Designed to reduce the space required for repeater and termination equipment in a telephone company central office, the 19-inch rack format with rack-units of 1.75 inches was established as a standard by AT&T in 1922 — typically with 3 kW of power density. The rack format has remained a relative constant — albeit the technology mounted within it has changed considerably. Standard power densities of stayed around 3 kW to 5 kW per rack, too, until about 10 years ago.
Today, advancements in chipset technologies for both CPUs and GPUs continue to drive compute densities upwards, with the average density of more than 11 kW per rack and deployments that reach as high as 50 kW. Modern IT server architectures such as 5U, hyper-converged infrastructure, rack scale designs, and multiple other forms of high-performance computing (HPC) are rapidly becoming mainstream.
Given the increasing adoption of next-generation technologies, such as AI, ML, the IoT, blockchain, and virtual/augmented reality (VR/AR), densification in the data center will undoubtedly continue to climb. All these technologies call for considerably more compute, thus generating more heat, which in turn prompts customers to seek higher-density cooling solutions whilst maintaining — or better yet, lowering — overall cooling costs.
Meanwhile, accommodating unpredictable usage and growth models among hyperscalers and cloud and platform providers has become table stakes due to dynamic and increasing business demands — a reality that foreshadowed a digital economy thrust suddenly into overdrive in the wake of the pandemic, as we all adapted to working, studying and playing from home. As Microsoft CEO, Satya Nadella, recently stated, “We’ve seen two years’ worth of digital transformation in two months.”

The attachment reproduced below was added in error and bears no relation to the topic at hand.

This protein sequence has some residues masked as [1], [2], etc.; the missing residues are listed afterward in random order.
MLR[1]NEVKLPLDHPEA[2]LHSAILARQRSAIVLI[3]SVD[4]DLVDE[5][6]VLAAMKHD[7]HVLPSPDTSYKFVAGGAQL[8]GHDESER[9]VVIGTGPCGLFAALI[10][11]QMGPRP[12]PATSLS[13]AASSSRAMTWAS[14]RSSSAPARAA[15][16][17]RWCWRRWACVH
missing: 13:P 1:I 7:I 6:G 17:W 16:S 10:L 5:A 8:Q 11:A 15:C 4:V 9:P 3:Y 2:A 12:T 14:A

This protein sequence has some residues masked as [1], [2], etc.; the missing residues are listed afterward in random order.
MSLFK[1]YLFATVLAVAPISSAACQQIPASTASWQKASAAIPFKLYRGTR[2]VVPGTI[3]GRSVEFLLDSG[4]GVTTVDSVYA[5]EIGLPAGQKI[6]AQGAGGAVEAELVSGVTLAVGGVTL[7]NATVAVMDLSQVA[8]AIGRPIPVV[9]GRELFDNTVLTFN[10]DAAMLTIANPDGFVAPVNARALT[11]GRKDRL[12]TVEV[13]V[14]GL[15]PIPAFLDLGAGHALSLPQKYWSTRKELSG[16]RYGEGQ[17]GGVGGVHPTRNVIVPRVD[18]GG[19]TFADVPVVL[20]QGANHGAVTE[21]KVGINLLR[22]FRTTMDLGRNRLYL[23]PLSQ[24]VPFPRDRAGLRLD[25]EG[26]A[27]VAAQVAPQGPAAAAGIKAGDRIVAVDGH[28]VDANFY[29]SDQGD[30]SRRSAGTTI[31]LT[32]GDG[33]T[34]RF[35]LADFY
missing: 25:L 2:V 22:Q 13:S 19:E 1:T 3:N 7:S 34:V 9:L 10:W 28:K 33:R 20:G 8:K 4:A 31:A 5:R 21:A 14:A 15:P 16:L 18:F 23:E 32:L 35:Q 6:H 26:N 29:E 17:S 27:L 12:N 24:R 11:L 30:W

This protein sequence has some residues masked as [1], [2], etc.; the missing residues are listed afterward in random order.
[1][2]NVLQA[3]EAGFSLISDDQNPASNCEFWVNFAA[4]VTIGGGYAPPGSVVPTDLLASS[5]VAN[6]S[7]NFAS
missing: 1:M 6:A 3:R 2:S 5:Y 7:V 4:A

Cisco forecasts hyperscale data centers will account for 55% of all data center traffic, 65% of data stored in data centers, and 69% of all data center processing power by next year.
As anyone in our industry is all too aware, it takes a substantial amount of energy to power and cool a data center. Hence, it’s good news that as demand grows among hyperscale operators and cloud providers, so do their commitments to green power deals with the objective of reducing their carbon footprints. In 2019, the four largest hyperscale operators procured 3.76 GW of renewable energy via power purchase agreements (PPAs).
But how can data center providers support their customers’ sustainability goals?
That depends on the customers and their goals. A few examples are deploying cooling technologies that reduce power and water usage; partnering with local utility providers in green energy programs; deploying renewable energy solutions near buildings to generate a portion of the power mix; purchasing bundled renewable energy credits (RECs); procuring PPAs; or strategically locating data center sites to draw renewable energy from nearby plants. The key is to be adaptive enough in your sustainability model and approach to accommodate these demands without foregoing best practices and standardization. It’s also important for data center providers to have access to long-term capital, partners with a deep understanding of the data center business, long-term infrastructure investments, and renewable assets.
Most important to the challenge of sustainability is the matter of how we design, build and operate the physical data centers. Adaptive data centers with highly efficient infrastructure will feature cooling systems that require less energyconsume less water (with the ability to run without any water as needed), and reduce total cost of ownership (TCO). Additionally, a greener approach to data center design and construction means mechanical and electrical systems are deployed only when additional capacity is needed. Scalability isn’t just good for the planet; it’s responsible business.
Future-proofing the data center doesn’t require overprovisioning and stranding resources, capacity, and capital. To the contrary, both sustainability and lower cost of infrastructure are within reach.